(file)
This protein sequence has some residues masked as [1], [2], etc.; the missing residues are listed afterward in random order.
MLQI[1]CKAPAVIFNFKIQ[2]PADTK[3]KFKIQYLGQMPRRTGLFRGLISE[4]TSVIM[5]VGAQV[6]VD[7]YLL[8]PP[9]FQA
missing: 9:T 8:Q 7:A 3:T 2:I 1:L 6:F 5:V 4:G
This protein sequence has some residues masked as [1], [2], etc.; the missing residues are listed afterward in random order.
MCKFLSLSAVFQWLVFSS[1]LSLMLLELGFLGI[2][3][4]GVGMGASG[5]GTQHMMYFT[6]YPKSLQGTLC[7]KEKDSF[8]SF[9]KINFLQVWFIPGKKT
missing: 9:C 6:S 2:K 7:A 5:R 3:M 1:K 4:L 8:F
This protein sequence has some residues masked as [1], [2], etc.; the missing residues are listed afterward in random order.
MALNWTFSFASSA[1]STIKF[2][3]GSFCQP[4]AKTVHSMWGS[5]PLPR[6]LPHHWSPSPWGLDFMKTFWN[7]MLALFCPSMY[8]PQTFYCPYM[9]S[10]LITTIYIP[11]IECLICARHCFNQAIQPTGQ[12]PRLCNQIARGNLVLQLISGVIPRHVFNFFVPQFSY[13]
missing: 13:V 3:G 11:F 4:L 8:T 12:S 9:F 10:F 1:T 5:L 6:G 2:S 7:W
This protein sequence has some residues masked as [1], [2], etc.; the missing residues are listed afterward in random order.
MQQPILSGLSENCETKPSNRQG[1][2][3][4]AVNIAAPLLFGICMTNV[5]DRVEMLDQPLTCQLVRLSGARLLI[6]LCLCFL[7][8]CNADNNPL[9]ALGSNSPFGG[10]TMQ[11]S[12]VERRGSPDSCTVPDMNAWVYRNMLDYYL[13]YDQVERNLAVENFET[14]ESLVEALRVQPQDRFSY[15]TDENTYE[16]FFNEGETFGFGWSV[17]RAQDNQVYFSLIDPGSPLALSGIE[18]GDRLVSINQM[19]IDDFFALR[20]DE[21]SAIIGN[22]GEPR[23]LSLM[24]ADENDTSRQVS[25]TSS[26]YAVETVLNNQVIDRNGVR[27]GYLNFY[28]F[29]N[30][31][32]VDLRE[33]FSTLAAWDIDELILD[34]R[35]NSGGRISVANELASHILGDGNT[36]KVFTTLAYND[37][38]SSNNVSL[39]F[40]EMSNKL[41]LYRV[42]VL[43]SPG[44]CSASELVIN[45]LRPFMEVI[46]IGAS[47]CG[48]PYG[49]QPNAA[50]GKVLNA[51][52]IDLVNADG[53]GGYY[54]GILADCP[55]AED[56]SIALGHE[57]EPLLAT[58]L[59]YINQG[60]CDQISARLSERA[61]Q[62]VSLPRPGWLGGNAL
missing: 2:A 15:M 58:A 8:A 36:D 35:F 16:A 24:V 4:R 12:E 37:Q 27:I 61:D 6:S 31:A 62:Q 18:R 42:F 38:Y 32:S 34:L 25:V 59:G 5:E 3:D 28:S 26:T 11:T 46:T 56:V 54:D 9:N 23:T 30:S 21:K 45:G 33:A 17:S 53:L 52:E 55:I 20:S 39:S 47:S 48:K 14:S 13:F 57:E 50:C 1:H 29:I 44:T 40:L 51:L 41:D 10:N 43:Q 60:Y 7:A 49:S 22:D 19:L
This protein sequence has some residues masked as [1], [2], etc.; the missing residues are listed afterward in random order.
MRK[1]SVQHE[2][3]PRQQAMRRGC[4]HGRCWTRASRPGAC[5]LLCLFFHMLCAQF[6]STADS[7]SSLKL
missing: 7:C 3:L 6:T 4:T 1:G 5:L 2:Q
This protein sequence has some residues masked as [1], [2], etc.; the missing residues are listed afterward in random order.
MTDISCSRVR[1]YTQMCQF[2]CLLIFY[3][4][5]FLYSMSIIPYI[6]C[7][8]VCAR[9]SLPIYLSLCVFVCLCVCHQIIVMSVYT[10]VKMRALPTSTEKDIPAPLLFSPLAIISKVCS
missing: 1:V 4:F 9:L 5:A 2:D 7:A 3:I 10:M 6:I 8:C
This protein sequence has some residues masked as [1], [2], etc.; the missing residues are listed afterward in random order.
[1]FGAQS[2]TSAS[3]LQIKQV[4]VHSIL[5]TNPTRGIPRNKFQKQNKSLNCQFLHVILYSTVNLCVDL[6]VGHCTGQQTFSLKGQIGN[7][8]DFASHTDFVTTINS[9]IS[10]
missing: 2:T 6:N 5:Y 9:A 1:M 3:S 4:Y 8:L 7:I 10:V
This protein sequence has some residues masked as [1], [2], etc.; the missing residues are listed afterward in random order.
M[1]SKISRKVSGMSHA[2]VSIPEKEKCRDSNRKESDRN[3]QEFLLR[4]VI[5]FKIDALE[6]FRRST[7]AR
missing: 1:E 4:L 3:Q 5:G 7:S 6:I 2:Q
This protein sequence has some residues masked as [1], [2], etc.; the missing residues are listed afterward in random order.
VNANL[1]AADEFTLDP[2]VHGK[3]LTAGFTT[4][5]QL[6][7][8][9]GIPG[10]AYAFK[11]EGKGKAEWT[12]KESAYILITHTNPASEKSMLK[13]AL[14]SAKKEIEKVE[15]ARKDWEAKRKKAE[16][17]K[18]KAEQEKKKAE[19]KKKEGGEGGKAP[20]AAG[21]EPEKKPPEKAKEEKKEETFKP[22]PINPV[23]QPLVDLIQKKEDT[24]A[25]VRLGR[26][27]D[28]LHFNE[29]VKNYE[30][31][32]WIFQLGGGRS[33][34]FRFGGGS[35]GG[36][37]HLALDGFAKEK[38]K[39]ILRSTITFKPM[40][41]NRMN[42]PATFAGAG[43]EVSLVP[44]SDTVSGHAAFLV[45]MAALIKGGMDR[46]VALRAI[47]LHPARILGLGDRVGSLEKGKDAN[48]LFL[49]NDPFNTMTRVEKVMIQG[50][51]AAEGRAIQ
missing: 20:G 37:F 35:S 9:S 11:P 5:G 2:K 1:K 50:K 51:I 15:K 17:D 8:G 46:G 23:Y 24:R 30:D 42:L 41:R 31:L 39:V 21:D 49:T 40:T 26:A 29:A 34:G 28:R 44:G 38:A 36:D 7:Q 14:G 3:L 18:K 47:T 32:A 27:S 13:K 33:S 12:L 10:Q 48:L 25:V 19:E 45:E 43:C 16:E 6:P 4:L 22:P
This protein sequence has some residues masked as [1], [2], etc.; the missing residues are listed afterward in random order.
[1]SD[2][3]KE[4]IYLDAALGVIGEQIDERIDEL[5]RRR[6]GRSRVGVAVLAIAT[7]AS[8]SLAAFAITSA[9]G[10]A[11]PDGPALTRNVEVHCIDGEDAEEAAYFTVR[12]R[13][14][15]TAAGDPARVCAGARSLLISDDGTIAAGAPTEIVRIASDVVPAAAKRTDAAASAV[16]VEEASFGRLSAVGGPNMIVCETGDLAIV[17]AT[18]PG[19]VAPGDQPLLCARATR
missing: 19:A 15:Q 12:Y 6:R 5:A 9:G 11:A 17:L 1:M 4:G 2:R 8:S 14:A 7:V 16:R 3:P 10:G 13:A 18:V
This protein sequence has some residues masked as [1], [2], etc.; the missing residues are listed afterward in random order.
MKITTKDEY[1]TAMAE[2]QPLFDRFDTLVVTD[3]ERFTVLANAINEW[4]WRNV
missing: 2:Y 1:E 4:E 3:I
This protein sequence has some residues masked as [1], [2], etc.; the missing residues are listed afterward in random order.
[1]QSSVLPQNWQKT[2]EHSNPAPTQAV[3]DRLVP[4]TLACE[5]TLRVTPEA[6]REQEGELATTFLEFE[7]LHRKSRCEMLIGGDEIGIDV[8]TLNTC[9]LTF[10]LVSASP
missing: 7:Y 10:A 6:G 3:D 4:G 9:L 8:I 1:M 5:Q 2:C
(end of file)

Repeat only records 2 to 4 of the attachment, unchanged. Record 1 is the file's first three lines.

This protein sequence has some residues masked as [1], [2], etc.; the missing residues are listed afterward in random order.
MCKFLSLSAVFQWLVFSS[1]LSLMLLELGFLGI[2][3][4]GVGMGASG[5]GTQHMMYFT[6]YPKSLQGTLC[7]KEKDSF[8]SF[9]KINFLQVWFIPGKKT
missing: 9:C 6:S 2:K 7:A 5:R 3:M 1:K 4:L 8:F
This protein sequence has some residues masked as [1], [2], etc.; the missing residues are listed afterward in random order.
MALNWTFSFASSA[1]STIKF[2][3]GSFCQP[4]AKTVHSMWGS[5]PLPR[6]LPHHWSPSPWGLDFMKTFWN[7]MLALFCPSMY[8]PQTFYCPYM[9]S[10]LITTIYIP[11]IECLICARHCFNQAIQPTGQ[12]PRLCNQIARGNLVLQLISGVIPRHVFNFFVPQFSY[13]
missing: 13:V 3:G 11:F 4:L 8:T 12:S 9:F 10:F 1:T 5:L 6:G 2:S 7:W
This protein sequence has some residues masked as [1], [2], etc.; the missing residues are listed afterward in random order.
MQQPILSGLSENCETKPSNRQG[1][2][3][4]AVNIAAPLLFGICMTNV[5]DRVEMLDQPLTCQLVRLSGARLLI[6]LCLCFL[7][8]CNADNNPL[9]ALGSNSPFGG[10]TMQ[11]S[12]VERRGSPDSCTVPDMNAWVYRNMLDYYL[13]YDQVERNLAVENFET[14]ESLVEALRVQPQDRFSY[15]TDENTYE[16]FFNEGETFGFGWSV[17]RAQDNQVYFSLIDPGSPLALSGIE[18]GDRLVSINQM[19]IDDFFALR[20]DE[21]SAIIGN[22]GEPR[23]LSLM[24]ADENDTSRQVS[25]TSS[26]YAVETVLNNQVIDRNGVR[27]GYLNFY[28]F[29]N[30][31][32]VDLRE[33]FSTLAAWDIDELILD[34]R[35]NSGGRISVANELASHILGDGNT[36]KVFTTLAYND[37][38]SSNNVSL[39]F[40]EMSNKL[41]LYRV[42]VL[43]SPG[44]CSASELVIN[45]LRPFMEVI[46]IGAS[47]CG[48]PYG[49]QPNAA[50]GKVLNA[51][52]IDLVNADG[53]GGYY[54]GILADCP[55]AED[56]SIALGHE[57]EPLLAT[58]L[59]YINQG[60]CDQISARLSERA[61]Q[62]VSLPRPGWLGGNAL
missing: 2:A 15:M 58:A 8:A 36:D 35:F 16:A 24:V 4:R 12:E 37:Q 27:I 61:D 6:S 31:A 62:Q 18:R 42:F 38:Y 32:S 34:L 25:V 59:G 5:E 3:D 28:S 26:T 11:T 46:T 56:V 54:D 9:N 23:T 30:S 21:K 45:G 33:A 17:S 53:L 52:E 55:I 20:S 39:S 47:S 48:K 14:S 13:F 57:E 50:C 1:H 29:I 44:T 40:L 51:L 41:D 10:N 43:Q 60:Y 7:A 49:S 22:D 19:L